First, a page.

To that end, burning tokens, or destroying the cryptographic keys to these assets so they can't ever be recovered, has proven to be a selling point for investors, with ICO white papers finding projects promising they will destroy new tokens as they return to the issuer as earnings.
Take Switzerland-based Eidoo, which just announced that it was burning 1 percent of the total supply of the EDO tokens it created when it did its ICO in November.
Its latest blog post reads: "The excellent news is that we will destroy 920,000.00 EDO tokens starting from August 31st. This means that we are going to permanently remove one percent of the total supply of EDO tokens."
For Eidoo, this means it earned the tokens it created back as revenue from helping startups to run ICOs on its app.
"Burning 50 percent of our revenue is not really creating any loss for the company itself, but it is creating value for the entire EDO token holders."
After its $27.9 million ICO in November left a little over 9 percent of the tokens designated for the sale unsold, it burned them, as it had promised to do.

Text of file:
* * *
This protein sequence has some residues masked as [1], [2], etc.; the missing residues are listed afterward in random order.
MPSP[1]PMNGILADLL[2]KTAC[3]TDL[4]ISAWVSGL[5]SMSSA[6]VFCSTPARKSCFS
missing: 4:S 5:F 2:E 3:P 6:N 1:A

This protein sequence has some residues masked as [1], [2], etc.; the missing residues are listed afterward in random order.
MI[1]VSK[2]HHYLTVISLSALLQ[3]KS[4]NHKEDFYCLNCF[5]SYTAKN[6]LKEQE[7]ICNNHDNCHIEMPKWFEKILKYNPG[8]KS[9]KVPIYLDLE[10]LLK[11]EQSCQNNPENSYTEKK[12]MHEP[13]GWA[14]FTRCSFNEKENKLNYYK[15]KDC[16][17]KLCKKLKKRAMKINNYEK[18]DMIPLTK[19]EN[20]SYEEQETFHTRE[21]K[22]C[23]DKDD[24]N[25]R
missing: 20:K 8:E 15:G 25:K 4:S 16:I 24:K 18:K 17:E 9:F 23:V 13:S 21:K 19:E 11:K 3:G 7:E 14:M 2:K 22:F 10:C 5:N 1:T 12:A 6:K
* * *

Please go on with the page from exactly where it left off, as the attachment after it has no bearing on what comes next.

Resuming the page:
Eidoo's upcoming burn won't be the most significant instance in recent memory, as crypto exchanges that have launched their own tokens have most readily embraced the model.
The Binance token has been used to lower the cost of transactions for users, helping to bring more people onto the platform, as Mohamed Fouda explained in a recent Medium post about why exchanges are launching tokens.
KuCoin is using 10 percent of its profits each quarter to buy back and burn its own tokens.
"The way a given token works defines its very nature. Regulators themselves are already doing a good job trying to define the different categories of tokens which are being used today," Tomasicchio wrote.
Crypto Startups Are Destroying Millions of Coins
Publié le Aug 23, 2018
by Coindesk | Publié le Coinage
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